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US Survey Says Afghan Drug Users Nearly Doubled Since 2012

FILE - Afghan farmers collect raw opium as they work in a poppy field in Chaparhar district of Jalalabad, east of Kabul.

A survey reveals that the number of drug users in Afghanistan increased to three million last year from an estimated 1.6 million in 2012.

Afghan Health Minister Ferozuddin Feroz, while releasing findings of the U.S.-funded study in Kabul Tuesday, said it shows an alarming increase in drug users both in cities and rural areas, with children and women among them.

He said the number of drug users across Afghanistan stood at around 900,000 in 2005.

However, the survey has since documented the number of drug users increased to three million in 2014, the minister added, terming the trend “very worrying.”

Visiting Assistant Secretary of State for the Bureau of International Narcotics and Law Enforcement Affairs, William Brownfield, while sharing results of the research study, said it tells a “disturbing” story.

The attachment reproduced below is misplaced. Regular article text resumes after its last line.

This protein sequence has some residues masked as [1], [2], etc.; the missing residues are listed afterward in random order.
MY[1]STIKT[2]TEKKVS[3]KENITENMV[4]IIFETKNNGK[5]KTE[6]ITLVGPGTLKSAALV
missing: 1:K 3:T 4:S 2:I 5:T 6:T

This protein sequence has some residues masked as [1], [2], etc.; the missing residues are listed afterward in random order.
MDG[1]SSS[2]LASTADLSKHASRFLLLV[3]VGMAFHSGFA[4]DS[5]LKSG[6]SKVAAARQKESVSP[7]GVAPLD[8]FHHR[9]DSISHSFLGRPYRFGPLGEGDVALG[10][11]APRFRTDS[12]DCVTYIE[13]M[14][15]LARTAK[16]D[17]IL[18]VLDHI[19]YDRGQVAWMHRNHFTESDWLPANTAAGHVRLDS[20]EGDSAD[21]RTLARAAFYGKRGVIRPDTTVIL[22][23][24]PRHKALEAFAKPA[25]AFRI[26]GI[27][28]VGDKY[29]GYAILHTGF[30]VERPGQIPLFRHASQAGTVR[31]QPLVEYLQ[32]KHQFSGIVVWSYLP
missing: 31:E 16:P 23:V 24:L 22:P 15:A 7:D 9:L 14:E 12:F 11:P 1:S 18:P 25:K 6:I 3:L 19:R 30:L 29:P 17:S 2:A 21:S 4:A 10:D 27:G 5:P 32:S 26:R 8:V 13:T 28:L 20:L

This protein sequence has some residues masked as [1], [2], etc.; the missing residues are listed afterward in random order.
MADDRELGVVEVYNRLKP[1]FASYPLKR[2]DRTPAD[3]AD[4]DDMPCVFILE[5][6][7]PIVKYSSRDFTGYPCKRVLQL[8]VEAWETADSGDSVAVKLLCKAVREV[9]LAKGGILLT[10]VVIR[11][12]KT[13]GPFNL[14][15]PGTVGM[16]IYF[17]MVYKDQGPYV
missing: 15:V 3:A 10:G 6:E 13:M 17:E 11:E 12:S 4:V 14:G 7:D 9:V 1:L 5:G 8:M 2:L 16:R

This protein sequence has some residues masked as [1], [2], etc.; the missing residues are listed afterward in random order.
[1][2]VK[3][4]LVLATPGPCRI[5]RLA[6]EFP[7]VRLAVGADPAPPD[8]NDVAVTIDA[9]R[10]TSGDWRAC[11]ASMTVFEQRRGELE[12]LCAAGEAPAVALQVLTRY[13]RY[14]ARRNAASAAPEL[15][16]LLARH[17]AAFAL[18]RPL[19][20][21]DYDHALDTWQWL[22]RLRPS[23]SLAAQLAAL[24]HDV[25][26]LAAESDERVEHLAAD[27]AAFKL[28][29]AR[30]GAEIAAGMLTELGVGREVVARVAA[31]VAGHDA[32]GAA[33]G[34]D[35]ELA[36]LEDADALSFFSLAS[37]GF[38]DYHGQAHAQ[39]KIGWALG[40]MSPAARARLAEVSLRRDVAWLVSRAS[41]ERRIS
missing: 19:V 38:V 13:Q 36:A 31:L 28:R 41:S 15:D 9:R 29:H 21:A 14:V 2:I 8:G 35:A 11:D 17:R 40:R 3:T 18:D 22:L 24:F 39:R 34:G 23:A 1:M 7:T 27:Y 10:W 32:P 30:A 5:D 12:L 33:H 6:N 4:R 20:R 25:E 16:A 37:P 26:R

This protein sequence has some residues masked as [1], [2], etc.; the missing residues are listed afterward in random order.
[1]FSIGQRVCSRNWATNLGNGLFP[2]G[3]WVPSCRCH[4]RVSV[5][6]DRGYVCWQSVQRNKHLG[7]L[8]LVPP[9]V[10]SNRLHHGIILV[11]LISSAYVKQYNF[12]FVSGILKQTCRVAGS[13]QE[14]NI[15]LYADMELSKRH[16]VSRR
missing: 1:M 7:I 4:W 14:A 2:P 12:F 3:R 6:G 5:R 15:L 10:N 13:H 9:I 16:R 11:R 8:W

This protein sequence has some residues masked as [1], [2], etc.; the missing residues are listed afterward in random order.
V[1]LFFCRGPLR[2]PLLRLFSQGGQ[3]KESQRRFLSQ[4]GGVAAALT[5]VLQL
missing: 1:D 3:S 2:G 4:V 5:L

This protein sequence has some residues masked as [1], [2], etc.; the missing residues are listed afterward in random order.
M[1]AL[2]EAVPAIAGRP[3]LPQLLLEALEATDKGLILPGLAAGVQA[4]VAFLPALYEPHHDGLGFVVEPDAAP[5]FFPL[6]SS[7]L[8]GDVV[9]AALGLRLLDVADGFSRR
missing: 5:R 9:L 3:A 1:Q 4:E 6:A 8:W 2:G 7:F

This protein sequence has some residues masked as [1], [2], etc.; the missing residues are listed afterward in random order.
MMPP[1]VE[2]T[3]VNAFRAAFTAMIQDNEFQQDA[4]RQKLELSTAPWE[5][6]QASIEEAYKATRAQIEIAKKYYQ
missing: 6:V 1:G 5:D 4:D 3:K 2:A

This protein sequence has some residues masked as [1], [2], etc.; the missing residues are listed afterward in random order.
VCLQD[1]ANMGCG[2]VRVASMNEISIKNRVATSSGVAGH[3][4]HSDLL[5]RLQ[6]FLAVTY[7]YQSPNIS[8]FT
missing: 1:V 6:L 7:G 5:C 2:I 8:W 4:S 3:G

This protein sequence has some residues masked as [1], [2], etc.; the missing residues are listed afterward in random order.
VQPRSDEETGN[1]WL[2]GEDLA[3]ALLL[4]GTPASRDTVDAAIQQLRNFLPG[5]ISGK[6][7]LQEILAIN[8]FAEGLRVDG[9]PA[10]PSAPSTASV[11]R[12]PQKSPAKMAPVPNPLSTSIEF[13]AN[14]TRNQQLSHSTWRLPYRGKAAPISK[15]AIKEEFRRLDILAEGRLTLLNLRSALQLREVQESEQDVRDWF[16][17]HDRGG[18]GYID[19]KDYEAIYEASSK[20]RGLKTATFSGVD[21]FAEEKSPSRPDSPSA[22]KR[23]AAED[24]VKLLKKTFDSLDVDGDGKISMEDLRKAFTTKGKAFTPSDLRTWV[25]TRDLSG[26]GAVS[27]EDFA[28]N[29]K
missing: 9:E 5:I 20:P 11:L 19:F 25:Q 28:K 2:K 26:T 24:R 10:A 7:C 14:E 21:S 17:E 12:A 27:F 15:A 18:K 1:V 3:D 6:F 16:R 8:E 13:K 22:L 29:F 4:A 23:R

“Even more disturbing, the survey suggests that opioids, which lead to heroin and opium, the most disturbing of all the drugs, are the most prevalently used drugs in the rural area," Brownfield said, adding that children are also affected by this drug use.

The survey showed a national drug use rate of 11 percent, one of the highest in the world, suggesting one in every nine Afghans is a user of drugs.

"Drug use is an Afghan problem, an American problem and a problem for all the 195 countries represented in the United Nations," Brownfield said, underscoring the need for Afghans to tackle the issue as a national problem, and not a foreign problem.

The U.N. estimates Afghanistan grows about 80 percent of the world’s opium, which is used to produce highly addictive heroin. The war-torn country accounts for 90 percent of the world’s heroin supply.